You kink and twist,
You’re straight and smooth,
You’re soft and coarse.
And when I try to style, you fight and resist with no remorse!
But this does not anger me.
See I love your kink.
Your kink gives me texture, hold, and volume.
While all these girls out here add this and that to give them bounce,
I wake up to hair that is beautifully full and vibrant in each and every ounce.
Some call it natural, some call it unkempt.
Some call it work, while others time well spent.
I say to you my hair is mine and mines alone,
Until you’re ready to do it, your opinion is all your own.
Do not ask me if it’s mine.
If it’s on my head it’s mine.
Do not ask me even why?
I do not ask you why you color, straighten, or do your hair,
So why would you ask me about the way I wear my hair?
My hair is my accessory,
My hair is my pride.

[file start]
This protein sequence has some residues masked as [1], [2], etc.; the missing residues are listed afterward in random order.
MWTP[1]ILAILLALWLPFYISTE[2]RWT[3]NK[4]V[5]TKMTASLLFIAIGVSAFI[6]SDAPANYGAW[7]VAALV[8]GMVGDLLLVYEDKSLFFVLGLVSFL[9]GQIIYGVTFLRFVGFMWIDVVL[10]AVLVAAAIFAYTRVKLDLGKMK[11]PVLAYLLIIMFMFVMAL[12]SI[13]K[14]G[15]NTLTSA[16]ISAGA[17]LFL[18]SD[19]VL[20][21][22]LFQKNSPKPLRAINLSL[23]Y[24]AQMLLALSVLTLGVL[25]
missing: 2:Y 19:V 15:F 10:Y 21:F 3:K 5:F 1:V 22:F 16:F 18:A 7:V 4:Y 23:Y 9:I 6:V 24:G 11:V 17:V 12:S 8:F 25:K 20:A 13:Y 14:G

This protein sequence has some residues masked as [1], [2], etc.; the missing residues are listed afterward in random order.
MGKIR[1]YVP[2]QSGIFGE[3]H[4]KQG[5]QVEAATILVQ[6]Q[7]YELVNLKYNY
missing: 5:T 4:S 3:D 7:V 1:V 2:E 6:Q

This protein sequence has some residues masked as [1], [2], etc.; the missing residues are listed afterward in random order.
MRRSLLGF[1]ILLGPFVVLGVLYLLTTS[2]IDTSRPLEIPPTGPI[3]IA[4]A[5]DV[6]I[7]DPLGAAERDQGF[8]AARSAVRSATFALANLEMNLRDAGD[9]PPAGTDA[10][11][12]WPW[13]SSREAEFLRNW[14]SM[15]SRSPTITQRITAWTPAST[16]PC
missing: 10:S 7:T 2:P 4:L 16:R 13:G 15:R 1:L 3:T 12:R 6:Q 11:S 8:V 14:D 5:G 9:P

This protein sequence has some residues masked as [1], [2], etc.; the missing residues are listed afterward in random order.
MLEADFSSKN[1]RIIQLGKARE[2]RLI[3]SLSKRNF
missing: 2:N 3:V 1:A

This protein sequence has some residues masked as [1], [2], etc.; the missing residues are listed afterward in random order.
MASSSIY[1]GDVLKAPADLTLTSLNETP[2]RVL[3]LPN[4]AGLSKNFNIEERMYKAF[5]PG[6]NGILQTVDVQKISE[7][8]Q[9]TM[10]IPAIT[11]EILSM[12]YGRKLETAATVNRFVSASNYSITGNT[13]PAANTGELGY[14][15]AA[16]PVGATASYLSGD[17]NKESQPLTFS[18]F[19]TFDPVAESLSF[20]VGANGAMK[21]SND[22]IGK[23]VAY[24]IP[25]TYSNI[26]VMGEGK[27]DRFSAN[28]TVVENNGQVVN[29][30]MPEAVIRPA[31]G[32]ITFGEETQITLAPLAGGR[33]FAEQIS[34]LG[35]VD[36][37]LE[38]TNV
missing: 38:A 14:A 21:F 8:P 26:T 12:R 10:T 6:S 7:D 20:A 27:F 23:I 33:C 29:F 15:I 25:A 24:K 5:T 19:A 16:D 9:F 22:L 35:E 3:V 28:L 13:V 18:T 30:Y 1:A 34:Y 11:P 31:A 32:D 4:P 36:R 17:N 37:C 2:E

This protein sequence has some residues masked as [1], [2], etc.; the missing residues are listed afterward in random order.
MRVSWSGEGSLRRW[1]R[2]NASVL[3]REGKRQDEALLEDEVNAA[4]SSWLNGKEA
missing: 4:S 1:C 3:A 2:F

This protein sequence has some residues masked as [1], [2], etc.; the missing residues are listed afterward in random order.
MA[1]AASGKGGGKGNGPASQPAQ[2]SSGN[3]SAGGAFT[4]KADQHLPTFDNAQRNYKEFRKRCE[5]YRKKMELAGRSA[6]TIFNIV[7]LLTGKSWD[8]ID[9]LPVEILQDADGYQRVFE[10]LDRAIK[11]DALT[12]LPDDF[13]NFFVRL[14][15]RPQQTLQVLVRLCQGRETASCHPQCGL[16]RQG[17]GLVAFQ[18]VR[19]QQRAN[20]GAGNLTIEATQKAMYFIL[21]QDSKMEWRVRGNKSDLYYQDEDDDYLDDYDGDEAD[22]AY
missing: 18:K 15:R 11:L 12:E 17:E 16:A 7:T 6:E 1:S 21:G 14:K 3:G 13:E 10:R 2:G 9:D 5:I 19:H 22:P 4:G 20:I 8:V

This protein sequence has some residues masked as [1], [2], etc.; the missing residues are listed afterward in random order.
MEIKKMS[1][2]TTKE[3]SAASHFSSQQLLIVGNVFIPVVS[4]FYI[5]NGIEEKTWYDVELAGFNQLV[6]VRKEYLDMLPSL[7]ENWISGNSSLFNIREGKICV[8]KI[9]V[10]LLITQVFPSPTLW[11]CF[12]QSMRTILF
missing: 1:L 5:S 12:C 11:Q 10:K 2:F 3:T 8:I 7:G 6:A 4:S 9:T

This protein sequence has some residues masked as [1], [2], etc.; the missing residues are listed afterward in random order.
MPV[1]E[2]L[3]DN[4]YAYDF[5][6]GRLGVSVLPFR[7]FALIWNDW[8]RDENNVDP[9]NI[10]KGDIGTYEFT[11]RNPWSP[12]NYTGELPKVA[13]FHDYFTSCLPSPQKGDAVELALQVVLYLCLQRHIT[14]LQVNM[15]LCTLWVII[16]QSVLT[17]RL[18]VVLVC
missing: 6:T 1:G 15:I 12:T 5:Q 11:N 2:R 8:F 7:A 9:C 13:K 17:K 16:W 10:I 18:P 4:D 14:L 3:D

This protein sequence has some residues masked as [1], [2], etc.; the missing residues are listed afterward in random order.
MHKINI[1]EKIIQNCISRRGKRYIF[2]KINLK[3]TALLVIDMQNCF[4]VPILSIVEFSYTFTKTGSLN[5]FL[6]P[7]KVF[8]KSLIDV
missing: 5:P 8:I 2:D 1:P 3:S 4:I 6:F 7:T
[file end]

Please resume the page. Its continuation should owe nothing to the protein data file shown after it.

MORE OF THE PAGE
My hair is my culture,
My hair is my life.
It does not regulate what I can or cannot do,
And so as a black woman who dreams of entering the world of Academia,
I will wear my hair my way with pride and joy,
And I will take offense when beautiful, strong black girls like Gabby Douglas
are ridiculed for moving in the right direction.
This girl of beauty, strength, and valor.
This record breaking, history making, olympian.
What’s wrong with my hair?
What’s wrong with society?
Teachers, Preachers, Nurses, Doctors, Lawyers, Athlete’s and Olympic Gold Medalists
are only a FEW of the many accomplishments of the Black Woman. And she should be able to engage in every one without there being any kind of conversation about her hair.
Any time a girl must ask, “What’s wrong with my hair?” As if she has done something wrong, as if her hair has impaired her, as if her hair restrains her from reaching any of her goals there is a problem with the society that this questions comes out of.
“Everyone isn’t going to like my hair. That’s their problem NOT mine.”